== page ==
Jeff Dalnas: Yeah, that’s right. It kinda works out really good for blading. I mean, it’s a full time job at the casino dealing, but they work around my schedule. And being one of 500+ dealers, it’s pretty easy to get a shift covered, leave early or just go away for awhile.
You are one of the bladers who came up by releasing consistently good online videos over the years. What do you think about the move away from physical DVDs towards online videos and the fact that so much of the content is free now?
I think it’s great that people have the ability to just post online videos that are instantly ready to be watched worldwide. A lot people are spoiled from the years of free video section and promos for sponsors, the fact that people now don’t really buy DVDs and everyone just downloads things. I think the pay to view videos and sections are going to be a very common thing from now on.
You used to make a lot of videos with a wide range of people but now you seem to be more selective about who you work with. Is there a particular reason for that?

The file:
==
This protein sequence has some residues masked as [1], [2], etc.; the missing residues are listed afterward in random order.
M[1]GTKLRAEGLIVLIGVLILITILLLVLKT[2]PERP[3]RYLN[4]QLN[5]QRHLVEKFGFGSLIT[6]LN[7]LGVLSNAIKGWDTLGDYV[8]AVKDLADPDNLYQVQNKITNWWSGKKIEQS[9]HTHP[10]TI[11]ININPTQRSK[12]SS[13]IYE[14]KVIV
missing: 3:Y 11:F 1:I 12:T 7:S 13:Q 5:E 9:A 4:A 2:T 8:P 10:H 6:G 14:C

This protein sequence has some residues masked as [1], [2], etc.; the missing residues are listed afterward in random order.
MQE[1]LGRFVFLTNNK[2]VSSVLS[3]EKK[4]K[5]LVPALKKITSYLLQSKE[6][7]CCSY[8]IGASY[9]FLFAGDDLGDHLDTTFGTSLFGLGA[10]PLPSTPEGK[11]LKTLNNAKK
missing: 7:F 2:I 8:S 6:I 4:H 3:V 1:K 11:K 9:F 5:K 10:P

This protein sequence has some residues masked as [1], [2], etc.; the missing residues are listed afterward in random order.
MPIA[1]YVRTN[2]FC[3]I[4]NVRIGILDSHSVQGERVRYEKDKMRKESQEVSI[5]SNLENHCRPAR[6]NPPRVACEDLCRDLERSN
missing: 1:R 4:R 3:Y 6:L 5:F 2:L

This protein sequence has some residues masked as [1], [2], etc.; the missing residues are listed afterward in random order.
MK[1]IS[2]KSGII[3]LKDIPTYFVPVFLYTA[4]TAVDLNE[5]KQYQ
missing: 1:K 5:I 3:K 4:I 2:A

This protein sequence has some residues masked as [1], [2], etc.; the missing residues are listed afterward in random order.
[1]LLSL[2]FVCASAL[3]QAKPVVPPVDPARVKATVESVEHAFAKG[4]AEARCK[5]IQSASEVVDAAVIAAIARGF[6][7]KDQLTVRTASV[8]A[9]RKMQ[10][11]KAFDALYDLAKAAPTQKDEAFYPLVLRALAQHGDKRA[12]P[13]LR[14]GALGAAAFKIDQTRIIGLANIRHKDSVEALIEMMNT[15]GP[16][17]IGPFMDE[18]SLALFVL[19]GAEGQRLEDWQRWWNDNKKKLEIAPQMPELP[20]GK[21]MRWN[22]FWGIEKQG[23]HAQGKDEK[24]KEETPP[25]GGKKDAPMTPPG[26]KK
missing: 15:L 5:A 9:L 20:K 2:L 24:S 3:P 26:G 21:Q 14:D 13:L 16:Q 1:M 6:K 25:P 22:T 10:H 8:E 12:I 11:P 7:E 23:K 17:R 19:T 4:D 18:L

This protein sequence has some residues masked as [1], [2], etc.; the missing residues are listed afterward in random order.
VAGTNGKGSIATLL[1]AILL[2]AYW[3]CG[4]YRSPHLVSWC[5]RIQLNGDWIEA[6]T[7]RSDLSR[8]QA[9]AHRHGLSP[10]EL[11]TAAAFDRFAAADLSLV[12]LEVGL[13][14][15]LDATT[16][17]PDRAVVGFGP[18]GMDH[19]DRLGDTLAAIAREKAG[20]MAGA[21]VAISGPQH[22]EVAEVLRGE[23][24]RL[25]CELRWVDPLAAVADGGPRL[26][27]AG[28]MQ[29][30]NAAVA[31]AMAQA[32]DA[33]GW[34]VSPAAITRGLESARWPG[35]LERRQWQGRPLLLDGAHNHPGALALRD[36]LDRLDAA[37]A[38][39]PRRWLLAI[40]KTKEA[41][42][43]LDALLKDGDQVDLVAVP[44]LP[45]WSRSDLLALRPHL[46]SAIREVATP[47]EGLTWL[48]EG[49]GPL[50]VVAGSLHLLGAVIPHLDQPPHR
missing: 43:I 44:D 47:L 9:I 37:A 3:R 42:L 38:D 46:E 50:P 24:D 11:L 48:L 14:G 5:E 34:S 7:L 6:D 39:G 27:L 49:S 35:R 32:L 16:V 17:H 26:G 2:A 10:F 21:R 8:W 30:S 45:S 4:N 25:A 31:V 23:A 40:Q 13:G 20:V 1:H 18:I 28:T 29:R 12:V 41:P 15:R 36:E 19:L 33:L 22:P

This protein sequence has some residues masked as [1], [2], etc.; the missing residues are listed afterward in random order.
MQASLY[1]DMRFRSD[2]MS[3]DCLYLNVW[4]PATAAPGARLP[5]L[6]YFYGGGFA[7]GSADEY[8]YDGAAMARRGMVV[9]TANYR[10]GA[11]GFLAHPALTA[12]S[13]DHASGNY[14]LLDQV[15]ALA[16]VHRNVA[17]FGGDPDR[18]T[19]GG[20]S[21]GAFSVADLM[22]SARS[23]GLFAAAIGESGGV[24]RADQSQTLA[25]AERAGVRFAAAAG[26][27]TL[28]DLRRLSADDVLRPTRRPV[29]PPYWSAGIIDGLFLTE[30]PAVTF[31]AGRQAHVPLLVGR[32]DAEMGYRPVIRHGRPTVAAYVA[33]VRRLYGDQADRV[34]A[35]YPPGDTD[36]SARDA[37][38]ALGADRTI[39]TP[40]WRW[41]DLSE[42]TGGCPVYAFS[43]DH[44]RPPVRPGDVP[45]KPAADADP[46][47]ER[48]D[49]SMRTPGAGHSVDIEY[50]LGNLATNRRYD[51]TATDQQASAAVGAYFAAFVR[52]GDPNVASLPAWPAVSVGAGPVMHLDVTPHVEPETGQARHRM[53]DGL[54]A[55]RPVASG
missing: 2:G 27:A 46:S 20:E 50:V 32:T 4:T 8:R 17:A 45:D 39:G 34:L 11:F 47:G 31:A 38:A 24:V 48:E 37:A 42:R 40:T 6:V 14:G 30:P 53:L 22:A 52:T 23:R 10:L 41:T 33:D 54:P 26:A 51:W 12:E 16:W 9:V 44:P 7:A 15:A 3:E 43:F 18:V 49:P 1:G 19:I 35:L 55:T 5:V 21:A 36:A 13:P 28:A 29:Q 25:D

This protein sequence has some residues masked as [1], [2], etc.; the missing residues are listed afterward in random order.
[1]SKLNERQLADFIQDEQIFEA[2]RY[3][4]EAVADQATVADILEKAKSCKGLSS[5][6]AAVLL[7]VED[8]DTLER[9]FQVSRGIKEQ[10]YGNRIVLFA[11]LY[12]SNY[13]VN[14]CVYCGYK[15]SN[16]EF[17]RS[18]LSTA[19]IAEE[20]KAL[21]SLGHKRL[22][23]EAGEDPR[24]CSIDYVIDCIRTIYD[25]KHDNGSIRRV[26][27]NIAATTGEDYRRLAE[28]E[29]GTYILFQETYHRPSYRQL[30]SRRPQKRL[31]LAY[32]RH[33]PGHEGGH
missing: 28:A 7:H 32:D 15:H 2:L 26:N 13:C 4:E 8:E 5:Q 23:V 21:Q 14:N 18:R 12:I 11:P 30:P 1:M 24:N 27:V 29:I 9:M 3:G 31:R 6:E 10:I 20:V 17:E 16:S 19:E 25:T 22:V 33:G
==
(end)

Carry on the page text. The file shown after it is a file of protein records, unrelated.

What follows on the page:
Yeah, over last few years I’ve been shooting with some really talented people and I just like to keep it at that standard. If I’m gonna go out of my comfort zone and try something, I really want to make sure it’s gonna look as good as possible.
When did you find out you were getting a pro skate from USD? Do you remember how you felt?
Matthias (the owner of USD) just emailed me one day, mentioning I was next in line for a pro skate, almost as soon as they put me back on the pro team for the second time. And what can I say? What better accomplishment is there than getting a pro skate? This is what we all dream of when we were kids, that slight possibility of having your name on a skate
What do you think about the fact that, despite being pro for a major boot company, you don’t really get any of the perks that come with being on a pro team? For example, going on regular tours, traveling abroad etc.